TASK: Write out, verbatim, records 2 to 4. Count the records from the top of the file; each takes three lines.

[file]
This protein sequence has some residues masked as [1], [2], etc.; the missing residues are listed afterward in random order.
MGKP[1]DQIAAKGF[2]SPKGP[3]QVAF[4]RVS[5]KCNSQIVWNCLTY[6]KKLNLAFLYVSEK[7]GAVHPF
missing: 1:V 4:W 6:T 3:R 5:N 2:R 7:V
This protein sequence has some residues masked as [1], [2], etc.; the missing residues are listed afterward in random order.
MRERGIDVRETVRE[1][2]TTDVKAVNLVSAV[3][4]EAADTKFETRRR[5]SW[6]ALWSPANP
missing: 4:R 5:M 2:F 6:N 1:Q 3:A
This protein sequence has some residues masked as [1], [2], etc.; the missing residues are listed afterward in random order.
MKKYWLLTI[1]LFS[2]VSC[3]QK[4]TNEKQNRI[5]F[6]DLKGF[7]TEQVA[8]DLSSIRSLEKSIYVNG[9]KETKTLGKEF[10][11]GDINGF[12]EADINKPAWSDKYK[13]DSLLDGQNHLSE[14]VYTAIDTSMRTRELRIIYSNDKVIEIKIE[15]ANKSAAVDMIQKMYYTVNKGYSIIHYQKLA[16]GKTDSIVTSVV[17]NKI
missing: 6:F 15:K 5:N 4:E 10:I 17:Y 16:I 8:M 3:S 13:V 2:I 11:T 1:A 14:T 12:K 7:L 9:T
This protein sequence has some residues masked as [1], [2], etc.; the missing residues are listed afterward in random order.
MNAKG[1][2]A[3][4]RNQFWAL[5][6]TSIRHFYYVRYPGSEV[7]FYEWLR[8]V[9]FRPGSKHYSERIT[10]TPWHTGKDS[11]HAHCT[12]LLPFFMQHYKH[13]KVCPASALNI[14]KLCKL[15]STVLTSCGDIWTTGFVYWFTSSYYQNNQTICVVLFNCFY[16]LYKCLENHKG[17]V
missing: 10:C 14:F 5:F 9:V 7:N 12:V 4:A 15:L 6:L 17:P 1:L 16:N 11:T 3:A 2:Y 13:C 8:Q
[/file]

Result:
This protein sequence has some residues masked as [1], [2], etc.; the missing residues are listed afterward in random order.
MRERGIDVRETVRE[1][2]TTDVKAVNLVSAV[3][4]EAADTKFETRRR[5]SW[6]ALWSPANP
missing: 4:R 5:M 2:F 6:N 1:Q 3:A
This protein sequence has some residues masked as [1], [2], etc.; the missing residues are listed afterward in random order.
MKKYWLLTI[1]LFS[2]VSC[3]QK[4]TNEKQNRI[5]F[6]DLKGF[7]TEQVA[8]DLSSIRSLEKSIYVNG[9]KETKTLGKEF[10][11]GDINGF[12]EADINKPAWSDKYK[13]DSLLDGQNHLSE[14]VYTAIDTSMRTRELRIIYSNDKVIEIKIE[15]ANKSAAVDMIQKMYYTVNKGYSIIHYQKLA[16]GKTDSIVTSVV[17]NKI
missing: 6:F 15:K 5:N 4:E 10:I 17:Y 16:I 8:M 3:S 13:V 2:I 11:T 1:A 14:T 12:K 7:L 9:T
This protein sequence has some residues masked as [1], [2], etc.; the missing residues are listed afterward in random order.
MNAKG[1][2]A[3][4]RNQFWAL[5][6]TSIRHFYYVRYPGSEV[7]FYEWLR[8]V[9]FRPGSKHYSERIT[10]TPWHTGKDS[11]HAHCT[12]LLPFFMQHYKH[13]KVCPASALNI[14]KLCKL[15]STVLTSCGDIWTTGFVYWFTSSYYQNNQTICVVLFNCFY[16]LYKCLENHKG[17]V
missing: 10:C 14:F 5:F 9:V 7:N 12:V 4:A 15:L 6:L 17:P 1:L 16:N 11:T 3:A 2:Y 13:C 8:Q